Photo exhibit highlights ‘dehumanizing’ problems from being diabetic and homeless

When Matt Larsen was homeless, he said he was always grateful to have a warm meal — but sometimes that food would wreak havoc on his blood sugar.

Larsen’s photos are being shown in Calgary as part of a unique photo exhibit highlighting the additional struggles homeless people with diabetes face.

“There’s a whole bevy of added difficulties to diabetes management when you’re homeless,” Matt Larsen said. “I can’t even think of one time I tested my blood sugar while I was homeless.”

Larsen was diagnosed with Type 2 diabetes as well as bipolar disorder and cannabis use disorder before entering the shelter system. He’s now one-year sober, living in a rent-geared-to-income home, and working to contribute to a number of research projects relating to his lived experience, like this exhibit.

‘Lack of autonomy’

“One of the biggest problems with being homeless is just the lack of choice or the lack of autonomy. You can’t choose what you eat, can’t choose when to take your meds, stuff like that is really, I don’t know, it’s kind of dehumanizing,” Larsen said.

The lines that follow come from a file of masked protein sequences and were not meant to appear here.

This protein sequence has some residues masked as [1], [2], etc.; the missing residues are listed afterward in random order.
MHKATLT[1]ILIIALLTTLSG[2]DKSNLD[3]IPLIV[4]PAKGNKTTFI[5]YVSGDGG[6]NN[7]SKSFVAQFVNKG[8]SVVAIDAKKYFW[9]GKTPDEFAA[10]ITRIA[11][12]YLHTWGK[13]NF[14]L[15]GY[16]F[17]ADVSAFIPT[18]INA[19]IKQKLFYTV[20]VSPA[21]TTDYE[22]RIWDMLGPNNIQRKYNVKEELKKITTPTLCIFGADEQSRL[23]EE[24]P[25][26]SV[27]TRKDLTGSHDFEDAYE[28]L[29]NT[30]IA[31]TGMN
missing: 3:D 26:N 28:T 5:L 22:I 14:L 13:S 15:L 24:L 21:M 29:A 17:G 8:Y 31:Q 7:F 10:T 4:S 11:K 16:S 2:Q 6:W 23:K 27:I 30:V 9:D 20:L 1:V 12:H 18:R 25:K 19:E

Carbohydrate-heavy food — like bread, potatoes, rice or pasta — is an inexpensive and filling option that often dominates plates at shelters.

But for a diabetic, carbs mean blood sugar spikes and the need to respond with insulin.

Diabetes requires daily monitoring and management, so food is just one of a long list of issues like access to medication, safe medication storage, or foot care, that arise for those in precarious housing situations. 

The photo exhibit highlights the struggles homeless people with diabetes experience. (Jennifer Lee/CBC)

Endocrinologist Dr. David Campbell of the University of Calgary started the project after seeing a number of homeless people visit the ER repeatedly for diabetic issues, like high or low blood sugars, or foot issues that require surgery or amputation.

He asked people to use cameras to document how being without a home has impacted them.

“The purpose is really to give a platform for people to have a voice who otherwise wouldn’t, to share their narratives and their stories,” he said.

The Home Sweet Home(less) exhibit will be on display at the Core shopping mall in downtown Calgary until Friday.


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